You already had a busy enough life as the mother of two sons and roles as a columnist, podcaster, blogger, school volunteer, wife, sister, daughter and dog walker—how did you ever manage to find time to fit novel-writing in there?
My writing teacher said that to write a novel, you have to give up something. I had to give up yoga. Honestly, to finish up the book and do the rewrites, I gave up yoga to write in the morning or else I never would have finished.
But before I even got to that stage, I knew I had a novel in me but with so much going on, I couldn’t focus on fiction. Then when my radio show Satellite Sisters ended unexpectedly, there was an opening in my schedule. I had been creating and performing six days a week on air, so I refocused that energy on writing. Unlike Helen, I jumped right in without overthinking the situation too much! I took an online novel-writing class and forced myself to write for the class critique group to stay accountable. I am a big believer in deadlines and being on the hook for stuff as a motivator. Announcing to the world that I was writing a novel and really committing my energy to the process was key.
There’s never a perfect time to write. If you wait for that, you may never get anything done. Plunging in was the key for me.
You’ve lived in Pasadena a long time and have a lot of friends and family here. Were you worried that any of them might be offended when you have some fun at their town’s expense? Or if they see themselves in some of the more comic characters?
Should I be worried? Dang, I hope no one eggs my house. I think most people have a sense of humor about themselves and the lives they lead. I satirize with much love. Hey, I’m the girl who gave up her career in sports for Volvo with a keyless remote entry! Plus, I was sensible enough not to use any one person wholesale as a character in the book. Or one school or charity. Everyone and everything really is fictionalized—a hazy stew of the people, places and events I’ve experienced.
Has your teenage son read Helen of Pasadena? Does he think the character of Aiden is based on him?
No, he hasn’t read it. At least there’s one upside to having a boy who doesn’t like to read! I could have made Aiden exactly like him and he never would have known! There are similarities between the two boys, but Aiden is not a carbon copy.
I made Helen’s child a boy because I feel like I do know boys better, being the mother of two young men. For the plot’s sake, I wanted Aiden to have that parallel with Merritt and the pressure that comes with that. Plus, contrary to popular belief, boys at that age are emotional and complicated. But they can still be very sweet to their mothers.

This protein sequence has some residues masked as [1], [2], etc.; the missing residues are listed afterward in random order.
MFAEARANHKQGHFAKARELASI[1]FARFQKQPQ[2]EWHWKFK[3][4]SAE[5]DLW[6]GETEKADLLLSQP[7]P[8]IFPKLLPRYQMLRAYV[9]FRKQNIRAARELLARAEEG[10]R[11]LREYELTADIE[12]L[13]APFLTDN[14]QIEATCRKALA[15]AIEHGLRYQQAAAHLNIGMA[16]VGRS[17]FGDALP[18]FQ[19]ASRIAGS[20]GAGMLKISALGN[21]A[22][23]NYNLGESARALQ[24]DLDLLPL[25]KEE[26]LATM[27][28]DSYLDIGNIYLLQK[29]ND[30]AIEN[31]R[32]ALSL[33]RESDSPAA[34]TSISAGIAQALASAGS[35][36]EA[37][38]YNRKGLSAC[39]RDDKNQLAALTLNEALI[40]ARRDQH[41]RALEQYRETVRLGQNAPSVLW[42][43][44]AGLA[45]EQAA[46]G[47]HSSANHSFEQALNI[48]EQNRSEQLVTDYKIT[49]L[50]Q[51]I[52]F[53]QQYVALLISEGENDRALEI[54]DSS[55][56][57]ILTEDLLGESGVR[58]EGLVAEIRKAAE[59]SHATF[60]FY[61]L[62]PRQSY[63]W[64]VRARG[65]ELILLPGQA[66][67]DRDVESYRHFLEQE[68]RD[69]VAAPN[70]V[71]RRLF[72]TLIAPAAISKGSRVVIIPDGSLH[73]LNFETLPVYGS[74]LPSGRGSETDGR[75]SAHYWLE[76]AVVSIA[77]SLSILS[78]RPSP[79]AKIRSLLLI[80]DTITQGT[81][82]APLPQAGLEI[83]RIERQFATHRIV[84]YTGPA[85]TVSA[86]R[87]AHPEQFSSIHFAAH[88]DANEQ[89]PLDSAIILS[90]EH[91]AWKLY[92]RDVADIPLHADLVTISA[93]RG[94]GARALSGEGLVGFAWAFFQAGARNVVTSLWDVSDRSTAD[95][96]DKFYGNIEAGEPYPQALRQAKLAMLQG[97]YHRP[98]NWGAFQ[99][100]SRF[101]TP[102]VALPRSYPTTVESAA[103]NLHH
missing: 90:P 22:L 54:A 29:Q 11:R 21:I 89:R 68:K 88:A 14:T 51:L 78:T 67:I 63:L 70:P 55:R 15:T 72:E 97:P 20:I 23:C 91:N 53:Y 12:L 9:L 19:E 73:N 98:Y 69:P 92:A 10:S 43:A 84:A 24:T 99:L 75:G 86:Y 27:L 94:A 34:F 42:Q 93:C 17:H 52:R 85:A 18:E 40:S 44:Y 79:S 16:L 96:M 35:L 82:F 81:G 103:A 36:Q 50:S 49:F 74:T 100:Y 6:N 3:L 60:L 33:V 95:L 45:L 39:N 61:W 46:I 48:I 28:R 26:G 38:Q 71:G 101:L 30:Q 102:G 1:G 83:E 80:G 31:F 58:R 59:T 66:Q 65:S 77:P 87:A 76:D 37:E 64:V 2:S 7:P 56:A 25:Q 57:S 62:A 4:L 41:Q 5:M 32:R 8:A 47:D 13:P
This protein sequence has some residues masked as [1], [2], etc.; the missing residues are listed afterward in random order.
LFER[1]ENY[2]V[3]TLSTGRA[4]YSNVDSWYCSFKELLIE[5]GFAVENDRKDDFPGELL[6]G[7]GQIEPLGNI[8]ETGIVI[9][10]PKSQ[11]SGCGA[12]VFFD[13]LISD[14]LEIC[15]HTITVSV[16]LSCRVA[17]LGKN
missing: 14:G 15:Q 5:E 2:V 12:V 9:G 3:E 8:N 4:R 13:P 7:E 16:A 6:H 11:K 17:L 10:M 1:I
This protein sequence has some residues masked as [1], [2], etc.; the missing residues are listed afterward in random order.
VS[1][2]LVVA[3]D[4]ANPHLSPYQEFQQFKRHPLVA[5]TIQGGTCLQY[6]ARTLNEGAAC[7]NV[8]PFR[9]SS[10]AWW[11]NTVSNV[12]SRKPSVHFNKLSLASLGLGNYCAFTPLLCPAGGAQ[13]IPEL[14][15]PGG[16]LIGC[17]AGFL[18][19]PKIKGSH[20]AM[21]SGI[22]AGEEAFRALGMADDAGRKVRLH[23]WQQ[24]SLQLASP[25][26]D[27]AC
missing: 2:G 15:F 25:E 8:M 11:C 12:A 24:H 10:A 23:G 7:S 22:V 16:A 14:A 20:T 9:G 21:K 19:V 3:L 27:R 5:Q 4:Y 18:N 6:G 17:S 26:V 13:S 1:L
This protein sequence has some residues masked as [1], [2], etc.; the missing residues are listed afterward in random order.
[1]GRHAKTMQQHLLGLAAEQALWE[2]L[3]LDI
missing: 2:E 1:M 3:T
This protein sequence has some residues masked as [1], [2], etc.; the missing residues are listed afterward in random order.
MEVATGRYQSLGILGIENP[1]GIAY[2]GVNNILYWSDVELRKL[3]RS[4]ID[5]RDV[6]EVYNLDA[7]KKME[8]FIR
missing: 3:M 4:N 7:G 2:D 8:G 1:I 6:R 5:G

Is your husband anything like Merritt?
100% no! First of all, my husband is a UCLA fan, not a USC guy. Enough said.
In the book, there’s a lot of psychic energy expended on the part of the characters over education—specifically, the panic to get kids into the “right” school. Do you think college-educated American parents obsess too much over their kids’ educations?
Of course we do! As parents, it gives meaning to our angst. I don’t know why we’ve ratcheted up the stakes for our children, but we have. Pasadena is a town where a large majority of kids attend private or parochial schools, so the jockeying for admission starts in pre-K and then gets out of control by college. That was new for me, having gone to public schools my whole life, only going through the admission process as a senior in high school. But the pressure on kids to perform academically and athletically exists all over the country in every community.
Having Aiden not attend the expected high school was my not-so-subtle way of saying that even though we may have expectations for our children, they have their own set of strengths and weaknesses, hopes and desires. Just a little parenting message in the fiction!
We hear you’re working on two more novels in what’s being called the Rose City Trilogy. Can you spill a bit about them?
Both books will combine contemporary women and their historical counterparts. Both books continue to explore the many roles women play in their lives as wives, friends, sisters, mothers, daughters, patrons of hair salons. And, of course, both books will be set in Pasadena, using the city’s rich cultural heritage as a backdrop. You may see some familiar characters popping up again, because every book about Pasadena should include a former Rose Queen!